Special thanks:
Rabbi Oriah Shachor – Rav Beit Knesset Kodshe Hashoa
Naama Zarbiv – Head of the Garin in Ramle
Galit Cohen – assistant to the Mayor of Ramle.

Forbidden Fruit

sustainablelivngI recently visited a farm that had signs on the fruit trees that read, “EAT ME”. One of the girls in the group read the sign and did just that. She picked the fruit and ate it. She commented afterwards that it was sweet and refreshing.

Every morning I walk by countless fruit trees where the fruits grow beautifully and then rot because no one picks them for consumption. If that isn’t strange, we then go to the grocery store and buy those same fruit. But why?

The farm I’m referring to is called – Hava & Adam Farm: a multidisciplinary center involved in environmental and social education located near the city of Modi’in.

I feel that somehow, I like many others have been taught that you buy fruits and vegetables commercially rather then pick the fruits directly from the tree. Somehow we have been distances from our beautiful surroundings and are officially tech-urban dwellers. Nature is reserves for day trips to the country or like we did on Sunday’s in Montreal Canada, apple or strawberry picking. Or we have the farmers bring the produce to the city shuk or open market.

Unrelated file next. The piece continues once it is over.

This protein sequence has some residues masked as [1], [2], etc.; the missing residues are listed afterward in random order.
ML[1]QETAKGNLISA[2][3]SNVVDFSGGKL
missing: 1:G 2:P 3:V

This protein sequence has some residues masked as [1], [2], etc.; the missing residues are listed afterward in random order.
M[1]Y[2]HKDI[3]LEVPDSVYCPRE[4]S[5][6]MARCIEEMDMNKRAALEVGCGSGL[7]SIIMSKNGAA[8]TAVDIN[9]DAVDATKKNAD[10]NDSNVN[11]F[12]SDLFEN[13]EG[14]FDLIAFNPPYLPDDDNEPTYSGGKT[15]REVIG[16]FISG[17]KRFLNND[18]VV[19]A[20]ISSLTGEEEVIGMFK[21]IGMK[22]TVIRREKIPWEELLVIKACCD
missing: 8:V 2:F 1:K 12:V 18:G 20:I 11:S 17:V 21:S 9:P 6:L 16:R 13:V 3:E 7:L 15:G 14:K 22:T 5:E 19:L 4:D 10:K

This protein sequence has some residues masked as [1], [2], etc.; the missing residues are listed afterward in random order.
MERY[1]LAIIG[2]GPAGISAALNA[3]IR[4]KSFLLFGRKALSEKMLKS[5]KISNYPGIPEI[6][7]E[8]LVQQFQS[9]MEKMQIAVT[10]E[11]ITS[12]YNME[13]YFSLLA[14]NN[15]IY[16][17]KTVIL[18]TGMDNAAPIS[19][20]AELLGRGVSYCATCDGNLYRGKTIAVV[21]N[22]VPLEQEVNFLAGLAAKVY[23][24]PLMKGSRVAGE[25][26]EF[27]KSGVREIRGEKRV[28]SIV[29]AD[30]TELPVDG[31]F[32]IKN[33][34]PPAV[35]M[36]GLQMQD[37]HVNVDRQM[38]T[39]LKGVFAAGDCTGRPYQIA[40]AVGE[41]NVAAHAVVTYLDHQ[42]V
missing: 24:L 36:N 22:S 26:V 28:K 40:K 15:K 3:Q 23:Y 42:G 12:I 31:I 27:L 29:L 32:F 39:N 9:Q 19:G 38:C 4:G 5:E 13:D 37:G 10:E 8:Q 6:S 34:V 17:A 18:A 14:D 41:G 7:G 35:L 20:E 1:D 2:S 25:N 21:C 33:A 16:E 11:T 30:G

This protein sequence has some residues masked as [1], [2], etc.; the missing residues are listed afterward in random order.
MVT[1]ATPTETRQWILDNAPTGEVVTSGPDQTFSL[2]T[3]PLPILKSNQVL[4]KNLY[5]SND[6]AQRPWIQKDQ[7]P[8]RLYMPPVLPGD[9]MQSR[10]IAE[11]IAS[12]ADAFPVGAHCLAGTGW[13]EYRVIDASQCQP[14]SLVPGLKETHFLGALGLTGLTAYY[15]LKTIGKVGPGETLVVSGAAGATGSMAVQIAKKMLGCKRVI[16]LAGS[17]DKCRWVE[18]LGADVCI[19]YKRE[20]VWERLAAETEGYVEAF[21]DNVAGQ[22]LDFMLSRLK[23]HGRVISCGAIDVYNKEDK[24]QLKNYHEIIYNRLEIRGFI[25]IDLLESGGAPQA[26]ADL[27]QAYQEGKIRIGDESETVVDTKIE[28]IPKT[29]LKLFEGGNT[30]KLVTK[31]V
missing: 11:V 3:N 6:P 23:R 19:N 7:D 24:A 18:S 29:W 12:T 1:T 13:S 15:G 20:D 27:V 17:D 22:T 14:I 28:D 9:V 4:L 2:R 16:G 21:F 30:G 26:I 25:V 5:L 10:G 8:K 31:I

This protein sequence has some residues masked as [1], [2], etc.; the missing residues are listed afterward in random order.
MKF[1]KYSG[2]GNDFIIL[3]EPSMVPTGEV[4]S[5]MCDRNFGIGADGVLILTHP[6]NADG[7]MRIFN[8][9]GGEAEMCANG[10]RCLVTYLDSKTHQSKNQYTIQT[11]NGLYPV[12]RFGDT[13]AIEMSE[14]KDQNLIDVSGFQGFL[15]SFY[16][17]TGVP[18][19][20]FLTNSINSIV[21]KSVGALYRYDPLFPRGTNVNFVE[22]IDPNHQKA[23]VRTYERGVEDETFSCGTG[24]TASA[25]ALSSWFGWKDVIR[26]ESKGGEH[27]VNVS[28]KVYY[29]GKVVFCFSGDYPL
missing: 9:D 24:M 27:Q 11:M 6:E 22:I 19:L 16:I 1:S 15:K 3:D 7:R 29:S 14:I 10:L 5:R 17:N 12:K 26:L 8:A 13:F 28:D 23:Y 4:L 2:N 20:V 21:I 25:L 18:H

After visiting this farm I began to wonder: Can the high-tech city life provide sustainable living for all people? Around the world, people that lived off the land for generations are leaving everything behind in hopes of a lucky break in the city. The Chinese government estimates that close to 300 millions people will take that risk in the upcoming years which is bigger than the size of America. This imbalance in China and around the world is extremely dangerous. Smartphones can’t feed us or grow apples. The farming industry in the U.S.A is disappearing and so to all those cozy little towns along the Greyhound Bus routes that existed for generations.

Governments need to develop the high tech industry since innovation keeps the mind and body proactive. But governments need to revitalize and develop traditional industries like farming in order to ensure sustainable living for all people.